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More Colleges Giving Warm Welcome to Homeschoolers
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THE SUNDAY OREGONIAN -- MAY 14, 2000

There are already 200,000 enrolled across the nation, and colleges are smoothing the path for more.

By KELLY HEYBOER
NEWHOUSE NEWS SERVICE

Darcy Abrams did not expect applying to college to be so easy.

Abrams was prepared to explain to colleges why she had never spent a day inside a traditional classroom. Why her mother had been her primary teacher since kindergarten.

But when Abrams, 17, and her parents started going to college fairs last year they were met with a warm reception from recruiters.

"They all said, 'Oh, we like homeschoolers,'" said Carla Abrams, Darcy's mother. College admission officers, once suspicious of the homeschooling movement, are finding that homeschooled students not only are college-ready, they're more ready than their public school counterparts.

Studies show students taught at home consistently score higher than the national average on the SAT and ACT standardized tests. Once they make the transition to college, other studies show homeschoolers also tend to have higher grade averages than other students, often because they are more motivated, curious and take responsibility for their own education.

There are already 200,000 homeschooled students enrolled in colleges across the country, and another 1 million are expected to apply over the next decade, according to homeschooling groups. In response, many colleges have begun changing their admission policies to make it easier to homeschoolers to apply.

"We are very encouraged. They are opening their doors. They are smoothing the path for homeschoolers," said Chris Klicka, senior counsel for the Virginia-based Home Schooling Legal Defense Association.

Well-organized parents
Colleges are getting a good look at the first generation of students to come out of the "new" homeschooling movement. While previous generations of homeschoolers were largely isolated, the members of the new movement are taught by parents with access to prepared curricula, homeschooling magazines and networks of other parents.

The students take classes over the Internet. They socialize with other homeschooled students in well-organized support groups. They have their own bands, sports clubs, put on plays and hold graduation ceremonies with diplomas printed by their homeschooling groups.

Most homeschooling parents still say they pulled their children out of school because they object to what they perceive as lax morals or anti-Christian teaching in the public schools. But there is evidence that homeschooling is diversifying and no longer solely tied to a religion.

Many of the new families warming up to the concept are doing so because they are concerned about violence in schools.

While most experts agree the number of homeschoolers has at least doubled or tripled over the last decade, real numbers are hard to compile. Many states have only rough estimates because they do not require these students to register or take statewide tests. Nationally, the number is estimated to be between 700,000 to 2 million students.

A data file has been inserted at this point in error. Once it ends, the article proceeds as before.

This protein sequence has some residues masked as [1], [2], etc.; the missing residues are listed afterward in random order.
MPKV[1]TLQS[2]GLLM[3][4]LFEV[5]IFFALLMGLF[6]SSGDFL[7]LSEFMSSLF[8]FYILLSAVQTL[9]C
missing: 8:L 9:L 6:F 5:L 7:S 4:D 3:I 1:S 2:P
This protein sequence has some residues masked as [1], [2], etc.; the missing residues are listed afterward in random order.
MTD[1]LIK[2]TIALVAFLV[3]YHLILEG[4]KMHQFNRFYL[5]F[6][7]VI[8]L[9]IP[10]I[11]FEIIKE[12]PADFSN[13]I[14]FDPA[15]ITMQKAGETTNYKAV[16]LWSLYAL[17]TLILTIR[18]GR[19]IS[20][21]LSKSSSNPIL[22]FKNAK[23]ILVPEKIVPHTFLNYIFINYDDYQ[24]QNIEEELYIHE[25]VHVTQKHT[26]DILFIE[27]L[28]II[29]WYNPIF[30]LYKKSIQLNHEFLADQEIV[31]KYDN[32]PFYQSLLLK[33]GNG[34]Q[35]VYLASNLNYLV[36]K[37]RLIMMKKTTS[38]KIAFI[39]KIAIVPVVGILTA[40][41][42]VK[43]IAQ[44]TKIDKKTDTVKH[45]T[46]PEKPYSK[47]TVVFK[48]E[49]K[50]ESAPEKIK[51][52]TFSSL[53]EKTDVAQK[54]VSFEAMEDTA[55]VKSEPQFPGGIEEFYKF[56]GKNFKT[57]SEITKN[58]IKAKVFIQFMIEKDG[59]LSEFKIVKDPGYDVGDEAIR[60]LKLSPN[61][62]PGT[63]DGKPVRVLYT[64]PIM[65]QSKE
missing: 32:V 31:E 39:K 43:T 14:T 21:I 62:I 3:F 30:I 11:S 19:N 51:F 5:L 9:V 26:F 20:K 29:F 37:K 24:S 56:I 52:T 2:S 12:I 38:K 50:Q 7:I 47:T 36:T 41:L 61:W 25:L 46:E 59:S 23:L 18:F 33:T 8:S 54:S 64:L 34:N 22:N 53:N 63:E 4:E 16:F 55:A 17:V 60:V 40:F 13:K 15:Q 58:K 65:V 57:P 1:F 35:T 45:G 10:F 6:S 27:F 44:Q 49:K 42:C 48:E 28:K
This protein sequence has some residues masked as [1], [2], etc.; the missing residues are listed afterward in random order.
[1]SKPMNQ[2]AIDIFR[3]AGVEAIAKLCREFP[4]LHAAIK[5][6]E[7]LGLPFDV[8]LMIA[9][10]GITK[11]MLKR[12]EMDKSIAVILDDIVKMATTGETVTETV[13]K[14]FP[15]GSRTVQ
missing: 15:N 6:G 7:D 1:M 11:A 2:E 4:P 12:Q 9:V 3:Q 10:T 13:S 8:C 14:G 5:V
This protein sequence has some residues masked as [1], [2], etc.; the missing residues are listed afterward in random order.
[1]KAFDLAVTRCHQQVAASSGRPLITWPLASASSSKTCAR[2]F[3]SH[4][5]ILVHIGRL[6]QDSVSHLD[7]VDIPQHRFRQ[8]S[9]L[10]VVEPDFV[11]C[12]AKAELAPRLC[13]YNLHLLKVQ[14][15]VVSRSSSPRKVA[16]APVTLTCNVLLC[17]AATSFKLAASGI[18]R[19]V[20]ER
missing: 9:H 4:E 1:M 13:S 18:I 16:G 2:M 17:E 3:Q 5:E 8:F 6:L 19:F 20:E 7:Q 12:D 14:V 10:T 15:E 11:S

Isolation a shortcoming
Critics of homeschooling still cite isolation as its leading shortcoming. The National Education Association and other groups say homeschooled students lack math and science skills and are sheltered from other political and religious views, breeding intolerance.

But, Darcy Abrams argues, she couldn't be more well-rounded.

Her family belongs to the Christian-based North Jersey Home Schoolers Association. She says she feels as ready for college as any student from any public high school. She has acted in plays with her homeschool support group and has done three- to six-month apprenticeships in several professions, including physical therapy, communications and speech therapy.

Darcy, one of four children, was set to enter kindergarten when the West Milford, N.J., family opted for homeschooling. Darcy's mother, who was concerned about sex, drugs, violence and what she believed to be the anti-Christian aspects of the school system, was receptive when her husband told her about a homeschooling lecture he had just attended.

"He said, 'You know, we don't have to send our daughter to kindergarten next year,'" Carla Abrams said.

When Darcy's needs surpassed her parents' academic knowledge, she turned to the Internet, taking online versions of advanced-placement high school psychology and literature.

Student has no regrets
Darcy was accepted this spring at Geneva College, a small private school in Pennsylvania, where she plans to study speech therapy under a partial scholarship. She said she doesn't regret her home-based education.

"There is always something inside you where you wonder what if would be like to go to school. What it's like to walk down the hall and hear the lockers slam and hear the people," she said. "But I'm not nervous about that I was homeschooled at all. If anything, it helped me."

A survey of more than 500 colleges conducted by the Home School Legal Defense Association earlier this year found nearly 70 percent, including Harvard University and other Ivy League schools, had "positive" admissions policies that did not penalize homeschooled students for being without a traditional high school diploma. The other 30 percent still require these students to earn GED certificates, take extra SAT subject tests or other exams

The results of the study were a significant improvement over a 1996 survey that found 40 percent of colleges were deemed welcoming to homeschooled students.

Homeschooling groups attribute the more flexible admissions requirements to both the growing number of homeschooled students and 1998 change in federal law that opened up college financial aid to homeschooled students without a GED certificate or a traditional high school diploma.